Wednesday, October 14, 2009

Avastin/Lucentis Update 30: A Followup to Update 26 – Sen. Herb Kohl Queries CMS

As reported by Alicia Mundy in a Wall Street Journal Health Blog yesterday evening, Senator Herb Kohl wants to know if Genentech had any input into the CMS decision to reduce the Medicare reimbursement rate for Avastin when used in small doses in the treatment for AMD.

Here is a copy of the WSJ blog and a link to Senator Kohl’s letter to CMS.

WSJ Health Blog
October 13, 2009, 5:41 PM ET

Senator Wants to Know About Medicare Shift on Eye Drugs
By Alicia Mundy

Sen. Herb Kohl wants to know whether Genentech was involved in a recent Medicare shift that could prompt eye doctors to use a more expensive drug. Genentech, which recently became part of Roche, says it wasn’t involved.

As we noted recently, Medicare introduced a new payment code that cut payments to doctors for small doses of Avastin, a cancer drug that many doctors use off-label to treat patients with macular degeneration. That could prompt doctors to switch to Lucentis, a similar but far more expensive drug approved for macular degeneration. (When used to treat the eye, Avastin costs less than $50 per dose; Lucentis costs about $2,000.)

Genentech had “no involvement” in the government’s decision to create a new payment code, a company spokeswoman told the Health Blog

Ophthalmologists are now using Avastin about as much as Lucentis, according to Dr. Philip Rosenfeld, a retina specialist in Florida. Both drugs are sold by Genentech, so its revenues would increase if eye doctors used less Avastin and more Lucentis. Rosenfeld, who was an early proponent of using Avastin in the eye, told us he thinks the change could cost the government nearly $500 million a year, based on estimates of usage he and other eye doctors have compiled.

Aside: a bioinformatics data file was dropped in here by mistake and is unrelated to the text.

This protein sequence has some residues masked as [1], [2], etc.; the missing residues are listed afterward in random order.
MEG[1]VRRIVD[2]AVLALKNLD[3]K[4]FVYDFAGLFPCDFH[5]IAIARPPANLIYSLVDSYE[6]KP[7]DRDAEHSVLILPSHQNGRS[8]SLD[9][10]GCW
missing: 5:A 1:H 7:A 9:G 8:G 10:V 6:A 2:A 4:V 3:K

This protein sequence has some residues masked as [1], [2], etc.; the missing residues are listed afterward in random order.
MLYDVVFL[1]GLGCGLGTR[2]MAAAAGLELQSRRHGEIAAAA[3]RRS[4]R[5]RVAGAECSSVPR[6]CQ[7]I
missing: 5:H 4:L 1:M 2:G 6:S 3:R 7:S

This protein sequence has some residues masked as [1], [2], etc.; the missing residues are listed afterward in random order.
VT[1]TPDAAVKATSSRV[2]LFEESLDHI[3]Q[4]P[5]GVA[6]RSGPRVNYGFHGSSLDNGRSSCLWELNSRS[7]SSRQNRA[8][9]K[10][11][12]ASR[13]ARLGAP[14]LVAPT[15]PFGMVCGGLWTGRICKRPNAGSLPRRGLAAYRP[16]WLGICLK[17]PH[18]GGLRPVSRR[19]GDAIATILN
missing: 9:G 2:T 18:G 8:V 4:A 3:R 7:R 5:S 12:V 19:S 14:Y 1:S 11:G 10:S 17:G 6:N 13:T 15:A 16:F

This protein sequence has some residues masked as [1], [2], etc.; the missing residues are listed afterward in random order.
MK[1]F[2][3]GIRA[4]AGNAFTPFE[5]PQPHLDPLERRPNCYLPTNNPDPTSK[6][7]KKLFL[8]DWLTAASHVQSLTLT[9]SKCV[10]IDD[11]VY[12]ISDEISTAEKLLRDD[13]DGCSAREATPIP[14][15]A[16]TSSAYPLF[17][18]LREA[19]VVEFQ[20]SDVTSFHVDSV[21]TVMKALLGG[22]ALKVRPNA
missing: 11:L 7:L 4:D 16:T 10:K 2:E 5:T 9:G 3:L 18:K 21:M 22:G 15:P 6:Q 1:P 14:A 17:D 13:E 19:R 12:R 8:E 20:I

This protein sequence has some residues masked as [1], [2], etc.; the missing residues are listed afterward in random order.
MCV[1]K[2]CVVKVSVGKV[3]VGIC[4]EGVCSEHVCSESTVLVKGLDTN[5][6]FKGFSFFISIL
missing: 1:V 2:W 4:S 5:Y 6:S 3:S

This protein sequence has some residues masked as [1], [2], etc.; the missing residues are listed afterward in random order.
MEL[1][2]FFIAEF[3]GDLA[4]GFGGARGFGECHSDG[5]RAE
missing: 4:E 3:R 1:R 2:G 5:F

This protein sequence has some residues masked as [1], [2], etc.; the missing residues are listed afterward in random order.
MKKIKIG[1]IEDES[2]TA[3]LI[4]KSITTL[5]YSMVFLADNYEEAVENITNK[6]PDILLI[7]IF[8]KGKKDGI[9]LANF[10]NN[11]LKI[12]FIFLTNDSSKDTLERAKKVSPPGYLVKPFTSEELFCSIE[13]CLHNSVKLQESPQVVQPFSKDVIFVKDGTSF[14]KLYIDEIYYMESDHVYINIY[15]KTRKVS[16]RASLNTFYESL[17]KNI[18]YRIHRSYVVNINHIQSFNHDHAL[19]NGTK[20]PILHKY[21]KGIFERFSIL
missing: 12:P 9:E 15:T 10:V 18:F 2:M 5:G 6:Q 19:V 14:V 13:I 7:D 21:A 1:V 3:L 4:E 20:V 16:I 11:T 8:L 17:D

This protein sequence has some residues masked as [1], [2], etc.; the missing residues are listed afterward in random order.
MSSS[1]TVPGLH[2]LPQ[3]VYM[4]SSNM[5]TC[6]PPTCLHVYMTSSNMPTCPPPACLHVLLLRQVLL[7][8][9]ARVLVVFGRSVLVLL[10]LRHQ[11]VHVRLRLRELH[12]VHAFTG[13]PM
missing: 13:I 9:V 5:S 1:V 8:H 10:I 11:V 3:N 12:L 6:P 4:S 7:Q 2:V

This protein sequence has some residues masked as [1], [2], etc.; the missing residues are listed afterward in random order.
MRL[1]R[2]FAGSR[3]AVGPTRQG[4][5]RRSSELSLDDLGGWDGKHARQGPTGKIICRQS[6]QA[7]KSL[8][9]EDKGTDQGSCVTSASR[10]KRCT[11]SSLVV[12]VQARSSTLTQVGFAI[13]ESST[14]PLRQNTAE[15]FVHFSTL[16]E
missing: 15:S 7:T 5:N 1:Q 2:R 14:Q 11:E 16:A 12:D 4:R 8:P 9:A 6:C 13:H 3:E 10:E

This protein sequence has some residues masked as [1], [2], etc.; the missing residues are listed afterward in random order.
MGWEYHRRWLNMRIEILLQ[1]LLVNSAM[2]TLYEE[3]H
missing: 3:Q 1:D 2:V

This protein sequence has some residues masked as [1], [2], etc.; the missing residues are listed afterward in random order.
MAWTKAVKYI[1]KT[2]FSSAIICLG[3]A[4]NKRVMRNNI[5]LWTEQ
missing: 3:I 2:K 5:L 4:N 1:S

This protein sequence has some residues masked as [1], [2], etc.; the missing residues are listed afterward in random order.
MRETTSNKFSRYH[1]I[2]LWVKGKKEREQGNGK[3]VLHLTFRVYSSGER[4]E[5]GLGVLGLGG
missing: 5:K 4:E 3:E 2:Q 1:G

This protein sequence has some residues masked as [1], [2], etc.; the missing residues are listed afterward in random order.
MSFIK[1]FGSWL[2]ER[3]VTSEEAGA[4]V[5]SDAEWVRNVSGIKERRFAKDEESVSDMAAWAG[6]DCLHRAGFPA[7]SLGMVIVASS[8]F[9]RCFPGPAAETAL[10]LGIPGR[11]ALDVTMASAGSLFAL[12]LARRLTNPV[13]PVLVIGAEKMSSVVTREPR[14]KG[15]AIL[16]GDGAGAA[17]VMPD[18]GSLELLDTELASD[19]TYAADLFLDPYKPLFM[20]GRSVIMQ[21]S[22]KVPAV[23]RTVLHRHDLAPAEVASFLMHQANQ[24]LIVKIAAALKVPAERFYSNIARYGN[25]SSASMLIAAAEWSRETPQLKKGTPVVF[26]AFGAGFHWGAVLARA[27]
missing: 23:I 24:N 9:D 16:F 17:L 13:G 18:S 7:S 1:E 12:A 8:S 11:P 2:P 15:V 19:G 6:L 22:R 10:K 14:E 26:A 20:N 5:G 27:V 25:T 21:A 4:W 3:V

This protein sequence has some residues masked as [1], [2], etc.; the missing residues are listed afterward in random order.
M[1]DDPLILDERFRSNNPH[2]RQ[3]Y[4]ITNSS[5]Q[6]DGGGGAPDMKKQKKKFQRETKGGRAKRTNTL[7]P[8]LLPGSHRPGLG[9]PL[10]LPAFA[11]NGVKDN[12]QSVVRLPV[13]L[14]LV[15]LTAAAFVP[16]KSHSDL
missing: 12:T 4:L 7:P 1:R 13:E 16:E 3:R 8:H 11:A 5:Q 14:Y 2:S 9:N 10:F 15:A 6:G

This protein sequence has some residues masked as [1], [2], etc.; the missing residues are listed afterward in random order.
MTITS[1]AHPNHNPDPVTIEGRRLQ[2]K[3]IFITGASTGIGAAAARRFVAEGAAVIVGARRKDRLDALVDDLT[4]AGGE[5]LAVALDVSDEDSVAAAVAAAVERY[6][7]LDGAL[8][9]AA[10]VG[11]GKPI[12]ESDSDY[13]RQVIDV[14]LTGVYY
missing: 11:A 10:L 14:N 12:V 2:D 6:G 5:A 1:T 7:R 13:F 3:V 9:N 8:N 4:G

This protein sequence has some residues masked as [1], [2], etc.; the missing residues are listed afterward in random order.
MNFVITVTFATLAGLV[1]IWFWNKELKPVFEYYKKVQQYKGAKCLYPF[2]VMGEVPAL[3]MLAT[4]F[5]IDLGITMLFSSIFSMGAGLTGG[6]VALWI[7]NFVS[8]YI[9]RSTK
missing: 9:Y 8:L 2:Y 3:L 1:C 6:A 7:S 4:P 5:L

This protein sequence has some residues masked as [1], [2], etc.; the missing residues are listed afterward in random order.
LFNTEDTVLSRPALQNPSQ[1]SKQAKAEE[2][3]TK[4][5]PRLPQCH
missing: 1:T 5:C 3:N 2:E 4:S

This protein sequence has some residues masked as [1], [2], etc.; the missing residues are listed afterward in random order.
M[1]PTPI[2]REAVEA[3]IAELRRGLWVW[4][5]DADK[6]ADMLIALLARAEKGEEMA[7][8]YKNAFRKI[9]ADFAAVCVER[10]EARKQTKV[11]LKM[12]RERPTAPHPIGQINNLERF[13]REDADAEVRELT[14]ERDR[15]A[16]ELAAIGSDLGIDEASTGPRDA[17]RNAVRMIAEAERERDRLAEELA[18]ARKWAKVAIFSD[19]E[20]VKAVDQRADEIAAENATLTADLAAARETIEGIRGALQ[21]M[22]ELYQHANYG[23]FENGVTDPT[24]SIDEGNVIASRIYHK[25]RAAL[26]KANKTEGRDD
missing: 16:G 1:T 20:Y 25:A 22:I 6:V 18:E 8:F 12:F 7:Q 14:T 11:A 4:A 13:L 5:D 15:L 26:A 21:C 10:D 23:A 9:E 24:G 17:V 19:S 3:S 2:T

In a recent letter to CMS, the agency that oversees Medicare, Kohl wrote that he was “disturbed to learn from members of the medical eye care community that Genentech may have communicated directly with CMS officials about this proposed coding change, reportedly suggesting that CMS was over-paying for the small amounts of Avastin being used off-label for intraocular treatments.”

Kohl wants all communication between Genentech and CMS on the matter. CMS says it is currently reviewing the letter and will respond to the senator.

Here is a link to Sen. Kohl’s letter.


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